Organic Cloud S O L O  

Psycho-Acoustic  S O L O  
Tonic Bit
Dot Hack
Psycho Plastic
Modu Lotion
Rebeat Reduction
All Natural
Tom & Tone
May 19, 1998 7213 Tzadik

Professing to be bored and disinterested with the conventions of electronic music, particularly those of a traditionally 'ambient' nature, Tetsu Inoue seems to have made good on his philosophy. "Psycho Acoustic", released by Tzadik in 1998, is an electrifying portrait of a creative mind actualizing change. Going further than simply abjuring cliches and conventions, Inoue forcibly rockets himself away from them in almost every possible way and crafts a detailed masterwork in the process.

Technically and philosophically, "Psycho Acoustic" is ostensibly as far away from Inoue's past work as possible. Whereas his established classics on the FAX label were characteristically slow-moving, melodic 'ambient' pieces, long-form and sometimes epic in length, and constructed entirely with analog electronics, the artworks that comprise "Psycho Acoustic" are high-speed and frenetic masses of meticulous brevity.

Utterly in contrast to Inoue's "body music" of the recent past, the nine tracks presented here are entities of infinitesimal DSP intricacy and are accordingly polished. Reportedly thousands of hours went into the creation of these pieces, several of which fall merely near the 3-minute mark. This fact is even more impressive when considering Inoue used to record entire albums in the space of one day. The only attribute this new art of Inoue shares with his old work is the profound way in which his music evolves so smoothly, so naturally, so organically. The listener's utter immersion and surrender elicited by his older work remains, at its core, unchanged. Within this new context of ultrafast composition, however, the naturalistic sense of progression is compressed and brought to the fore. Jarring and capricious though this album may be, not one element ever seems out of place.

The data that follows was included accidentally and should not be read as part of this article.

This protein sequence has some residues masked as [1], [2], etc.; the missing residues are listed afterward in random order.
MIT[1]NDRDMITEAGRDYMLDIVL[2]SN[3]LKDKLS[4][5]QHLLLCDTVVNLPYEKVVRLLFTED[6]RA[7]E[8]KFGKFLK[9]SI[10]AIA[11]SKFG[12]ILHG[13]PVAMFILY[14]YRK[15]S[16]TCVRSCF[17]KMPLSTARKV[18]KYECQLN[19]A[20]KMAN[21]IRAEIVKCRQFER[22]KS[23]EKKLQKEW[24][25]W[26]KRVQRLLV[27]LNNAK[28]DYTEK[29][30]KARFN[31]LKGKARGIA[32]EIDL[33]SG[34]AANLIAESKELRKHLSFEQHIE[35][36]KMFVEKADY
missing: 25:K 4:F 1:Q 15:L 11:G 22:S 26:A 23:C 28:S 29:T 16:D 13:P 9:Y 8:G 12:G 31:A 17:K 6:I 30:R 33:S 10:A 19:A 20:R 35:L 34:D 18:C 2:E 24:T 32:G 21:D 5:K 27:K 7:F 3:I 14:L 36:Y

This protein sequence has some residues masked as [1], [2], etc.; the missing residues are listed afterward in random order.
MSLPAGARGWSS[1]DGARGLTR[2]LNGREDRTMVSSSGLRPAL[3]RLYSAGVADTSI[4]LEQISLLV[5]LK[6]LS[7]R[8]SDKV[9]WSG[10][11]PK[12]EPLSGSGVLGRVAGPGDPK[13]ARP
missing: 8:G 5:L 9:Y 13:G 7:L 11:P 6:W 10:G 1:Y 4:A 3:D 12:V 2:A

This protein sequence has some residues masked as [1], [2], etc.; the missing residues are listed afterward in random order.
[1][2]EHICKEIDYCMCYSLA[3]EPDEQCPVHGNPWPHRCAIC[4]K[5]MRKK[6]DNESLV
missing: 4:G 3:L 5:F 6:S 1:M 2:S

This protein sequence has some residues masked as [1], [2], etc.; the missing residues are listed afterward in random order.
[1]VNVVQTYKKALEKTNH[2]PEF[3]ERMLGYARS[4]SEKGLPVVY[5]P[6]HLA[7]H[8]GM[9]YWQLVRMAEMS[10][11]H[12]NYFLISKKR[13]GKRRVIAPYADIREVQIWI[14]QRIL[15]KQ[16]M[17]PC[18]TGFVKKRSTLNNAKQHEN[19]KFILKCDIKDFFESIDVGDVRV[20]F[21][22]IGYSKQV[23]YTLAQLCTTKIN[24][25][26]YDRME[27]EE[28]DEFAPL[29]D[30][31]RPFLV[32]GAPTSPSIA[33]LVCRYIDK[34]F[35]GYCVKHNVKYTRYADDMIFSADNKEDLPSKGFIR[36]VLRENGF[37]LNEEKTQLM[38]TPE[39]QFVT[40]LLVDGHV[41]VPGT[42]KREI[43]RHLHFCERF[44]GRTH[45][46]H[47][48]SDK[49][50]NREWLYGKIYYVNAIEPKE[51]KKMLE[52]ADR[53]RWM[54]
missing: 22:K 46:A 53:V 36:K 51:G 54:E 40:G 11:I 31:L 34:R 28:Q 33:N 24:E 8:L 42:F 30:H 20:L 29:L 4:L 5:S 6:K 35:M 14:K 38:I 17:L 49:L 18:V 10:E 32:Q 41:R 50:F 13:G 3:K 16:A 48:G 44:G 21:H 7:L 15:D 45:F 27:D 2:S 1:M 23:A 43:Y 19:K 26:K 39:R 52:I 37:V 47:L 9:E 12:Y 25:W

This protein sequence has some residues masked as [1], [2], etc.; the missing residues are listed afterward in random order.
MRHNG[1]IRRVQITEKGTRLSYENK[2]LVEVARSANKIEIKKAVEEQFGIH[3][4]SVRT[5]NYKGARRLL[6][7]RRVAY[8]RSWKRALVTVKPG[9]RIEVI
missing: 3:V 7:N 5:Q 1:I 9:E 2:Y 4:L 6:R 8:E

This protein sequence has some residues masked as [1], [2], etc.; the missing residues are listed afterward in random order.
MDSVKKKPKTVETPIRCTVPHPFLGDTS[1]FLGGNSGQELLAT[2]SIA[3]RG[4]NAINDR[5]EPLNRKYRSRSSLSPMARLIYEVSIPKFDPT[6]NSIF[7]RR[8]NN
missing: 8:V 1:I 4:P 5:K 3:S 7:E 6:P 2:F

Melody, harmony, and rhythm were at one time familiar tools of Inoue. "Psycho Acoustic" almost wantonly mocks all three. The majority of sounds to be found here are entirely nonmelodic, and those that are melodic stand out all the more colorfully for it. Harmony is reduced to sporadic clusterings and disjointed fields of relation. Rhythm is for the most part completely disregarded, and is in its few appearances perverted and abased. The only track to prominently feature rhythm is the album's finale, which features another Japanese musician, Ikue Mori. (Here, a simple galloping beat provides a flat projection upon which countless microscopic blips, cracks, waves, whistles, scratches, ripples, and sprays liberally cavort.) All of this is not to say that "Psycho Acoustic" is an unstructured mess. Quite to the contrary, this is a work full of strong points. Inoue displays a master's touch for sound design, texture, and logical, constructive sound-grouping. Every element of this challenging album is laboriously conceived and put in place. Far from his former gilded euphorics, there is nary a moment to be found here where the listening space is not tingling, tearing, waving, rippling, mutating, pulsing, fracturing or crumpling. A great sense of nonthreatening tension permeates all of it, and the unpredictability is wonderful.

Granted, some listeners will inevitably be put off by Inoue's unfettered, almost Dadaist performance here. It's an undeniably idiomatic work, but in my view one that reflects the raw moment of inspiration and the evolution of an intense musical mind. Expectations are shattered in the confrontational mischief of "Psycho Acoustic", and in the resulting disorientation, we the audience enjoy the fruits of an artist's metamorphosis.

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